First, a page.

Amazing. And this works for athletes? Athletes. Our oldest user is 104 years old. How old was he when he started using the device? She actually had severe dementia. Severe dementia. She was bedridden for two months. Her eyes were closed. We actually put this on comatose patients for increased muscle tone. In her case, very remarkably, after two months of daily use, 15 minutes a day, her eyes opened and she was able to walk, et cetera, et cetera. Really remarkable, really remarkable. And baby boomers are coming of the age where more and more medical problems normally arise. Correct, correct.

If we can help someone rehabilitate themselves faster, if we can allow them to not be in a cast for as long, this means their medical care, their duration of their medical care, and their total cost of their medical care will come down. This is never going to replace the expertise and knowledge of a medical professional. What it’s going to do is enable that medical professional to apply their skills in a much more efficient manner.

And this has enormous impact on the cost of medical care. Absolutely. One of the reasons, I’ll turn this off for a moment. One of the reasons it was discovered in Japan is Japan is the most rapidly aging society in the history of mankind. Back in 1999, the Japanese foresaw the time when half of their population would be over the age of 65. That demographic change will be coming to the United States.

We’re probably, depending on who you speak with, 20 to 40 years behind the Japanese aging rate. Just out of curiosity, why do the Japanese age so quickly? A, they’re living a lot longer. Diet? Diet is one. Also, you will see 70, 80, 90-year-olds walking about town. They don’t take the escalator. They don’t take the elevator. They’re walking upstairs. They’re doing something physical all the time.

And this somehow got embodied in the culture? Absolutely. They were a country of fishermen and farmers. So physical labor was nothing they ever shied away from. Now, the health of the older people is actually, in some ways, better than the younger people who are stuck at a desk behind a computer. And that sedentary lifestyle, which is affecting everybody in first-world countries, is really affecting the metabolism of the younger people. When you and I were young, we rode bikes, we walked around town, et cetera. Nowadays, kids are on a computer, on their phone. Okay, we’ll be back after these messages.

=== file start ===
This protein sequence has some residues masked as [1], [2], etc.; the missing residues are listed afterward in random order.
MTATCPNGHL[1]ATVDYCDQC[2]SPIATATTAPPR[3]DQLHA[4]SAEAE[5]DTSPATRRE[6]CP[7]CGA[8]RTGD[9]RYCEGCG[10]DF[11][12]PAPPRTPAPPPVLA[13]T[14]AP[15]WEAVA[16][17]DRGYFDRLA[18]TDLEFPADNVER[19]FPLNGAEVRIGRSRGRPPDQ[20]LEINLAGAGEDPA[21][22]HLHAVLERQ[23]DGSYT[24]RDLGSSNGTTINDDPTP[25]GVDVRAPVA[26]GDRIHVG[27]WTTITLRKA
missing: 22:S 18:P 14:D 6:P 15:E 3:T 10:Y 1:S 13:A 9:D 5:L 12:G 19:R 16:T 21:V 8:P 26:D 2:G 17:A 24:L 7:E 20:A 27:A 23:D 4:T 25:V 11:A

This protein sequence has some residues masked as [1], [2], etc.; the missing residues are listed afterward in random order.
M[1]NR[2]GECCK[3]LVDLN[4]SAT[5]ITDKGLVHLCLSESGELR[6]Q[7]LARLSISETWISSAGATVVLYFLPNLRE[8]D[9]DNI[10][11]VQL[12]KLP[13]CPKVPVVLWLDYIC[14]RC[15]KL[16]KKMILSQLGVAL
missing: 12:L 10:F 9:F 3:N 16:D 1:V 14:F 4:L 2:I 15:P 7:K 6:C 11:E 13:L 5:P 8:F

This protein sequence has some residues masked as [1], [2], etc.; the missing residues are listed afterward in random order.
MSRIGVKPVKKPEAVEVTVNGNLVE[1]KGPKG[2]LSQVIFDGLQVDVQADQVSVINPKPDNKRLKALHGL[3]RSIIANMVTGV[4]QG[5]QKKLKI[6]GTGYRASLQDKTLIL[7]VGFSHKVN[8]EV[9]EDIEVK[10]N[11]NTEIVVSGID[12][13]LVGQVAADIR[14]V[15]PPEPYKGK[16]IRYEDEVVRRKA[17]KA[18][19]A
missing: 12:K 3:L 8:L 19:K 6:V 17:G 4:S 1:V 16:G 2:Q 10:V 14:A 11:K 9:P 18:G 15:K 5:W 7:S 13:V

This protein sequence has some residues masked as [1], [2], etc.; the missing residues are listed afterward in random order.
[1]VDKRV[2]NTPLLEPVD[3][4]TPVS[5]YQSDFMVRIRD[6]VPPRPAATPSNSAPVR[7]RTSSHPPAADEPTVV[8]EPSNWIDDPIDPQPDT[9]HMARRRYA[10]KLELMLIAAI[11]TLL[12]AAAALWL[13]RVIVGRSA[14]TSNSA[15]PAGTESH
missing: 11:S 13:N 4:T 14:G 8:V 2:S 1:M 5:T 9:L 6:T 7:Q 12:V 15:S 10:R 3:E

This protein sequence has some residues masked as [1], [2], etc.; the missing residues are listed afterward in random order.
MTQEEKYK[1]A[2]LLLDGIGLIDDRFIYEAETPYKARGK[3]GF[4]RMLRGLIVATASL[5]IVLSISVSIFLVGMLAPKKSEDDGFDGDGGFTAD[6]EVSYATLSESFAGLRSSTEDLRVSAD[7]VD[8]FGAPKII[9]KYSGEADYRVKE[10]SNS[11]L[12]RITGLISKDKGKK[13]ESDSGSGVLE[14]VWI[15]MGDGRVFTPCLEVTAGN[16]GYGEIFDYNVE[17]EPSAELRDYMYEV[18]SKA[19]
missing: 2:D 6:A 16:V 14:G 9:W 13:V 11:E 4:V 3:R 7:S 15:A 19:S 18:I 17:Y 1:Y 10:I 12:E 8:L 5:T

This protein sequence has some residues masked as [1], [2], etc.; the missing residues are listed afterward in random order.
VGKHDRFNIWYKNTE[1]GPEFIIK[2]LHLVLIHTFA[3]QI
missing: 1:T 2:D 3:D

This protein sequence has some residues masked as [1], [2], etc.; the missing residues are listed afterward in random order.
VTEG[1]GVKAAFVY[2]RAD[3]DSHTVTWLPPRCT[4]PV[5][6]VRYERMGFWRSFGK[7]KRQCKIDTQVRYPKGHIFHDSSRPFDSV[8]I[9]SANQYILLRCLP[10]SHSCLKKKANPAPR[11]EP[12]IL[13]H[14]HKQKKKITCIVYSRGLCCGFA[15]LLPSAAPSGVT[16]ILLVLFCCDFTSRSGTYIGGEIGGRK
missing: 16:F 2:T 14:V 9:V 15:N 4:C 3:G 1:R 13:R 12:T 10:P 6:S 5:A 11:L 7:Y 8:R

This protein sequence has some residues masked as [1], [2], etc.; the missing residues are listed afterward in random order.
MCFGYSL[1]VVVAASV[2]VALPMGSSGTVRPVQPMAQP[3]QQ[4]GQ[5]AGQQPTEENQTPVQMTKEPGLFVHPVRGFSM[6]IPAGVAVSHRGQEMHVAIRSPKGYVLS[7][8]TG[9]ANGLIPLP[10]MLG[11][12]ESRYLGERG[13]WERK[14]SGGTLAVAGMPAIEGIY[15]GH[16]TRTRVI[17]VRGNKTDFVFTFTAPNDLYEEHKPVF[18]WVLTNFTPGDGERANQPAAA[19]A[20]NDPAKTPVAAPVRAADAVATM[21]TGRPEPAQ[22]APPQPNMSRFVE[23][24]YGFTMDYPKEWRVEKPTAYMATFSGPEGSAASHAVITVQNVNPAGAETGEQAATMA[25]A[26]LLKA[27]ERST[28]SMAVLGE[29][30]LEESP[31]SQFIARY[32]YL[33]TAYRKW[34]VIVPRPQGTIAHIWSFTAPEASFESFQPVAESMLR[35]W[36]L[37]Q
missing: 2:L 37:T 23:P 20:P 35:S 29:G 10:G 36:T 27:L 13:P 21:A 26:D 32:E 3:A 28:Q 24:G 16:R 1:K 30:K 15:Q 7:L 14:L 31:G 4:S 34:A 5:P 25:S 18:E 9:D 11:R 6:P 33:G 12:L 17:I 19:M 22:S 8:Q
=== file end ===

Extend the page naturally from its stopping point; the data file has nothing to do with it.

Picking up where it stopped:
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Continuing this fascinating discussion with Steve on KAATSU additional pressure. This will impact the health of our aging baby boomers. Correct. Very much so. Right now we have a project that has huge potential with the Veterans Administration. There’s 54 million Americans who can go to VA facilities from Long Beach to New York.

Many of those people have diabetes. Many of those people are slowing down. Many of those people are getting older. So we have to find ways to reduce that budget, to make their healthful lifestyle part of what they’re doing. And this is one of the initiatives that we’re doing with them and many other people. Well, the application of KAATSU is very broad.

Military, Navy SEALs, Army Rangers, Special Forces have adopted this. Correct. Correct. And in the course of their training, we are not changing anything they’re doing. They are doing what they’ve been doing for generations, preparing for warfare. What we are doing is, just like we do with health, we overlay KAATSU to enhance what they’re currently doing. Wow.

Pro sports, NFL, NBA, Major League Baseball, hockey, soccer. Correct. All use this. Correct. Correct. Because if you think about the life of a professional athlete, it’s a limited career. And generally, you’re going to increase your salary at the more years you are in the league. But you have a propensity for injury.

So the faster these men and women can get back into the field to play, the longer and more profitable their own professional career will be. And you have an example with Danny Woodhead. Correct. Danny Woodhead was a four-time Super Bowl winning running back with the New England Patriots. He was traded as he got older in his early 30s to the San Diego Chargers, now the Los Angeles Chargers.

But he tore his ACL. Here he is an undersized running back towards the end of his career. And he just tore his ACL, which would put him out basically a whole season. He came to us in October. His orthopedic surgeon recommended he start KAATSU, and I told him that he would be back running by Thanksgiving. He did not believe me.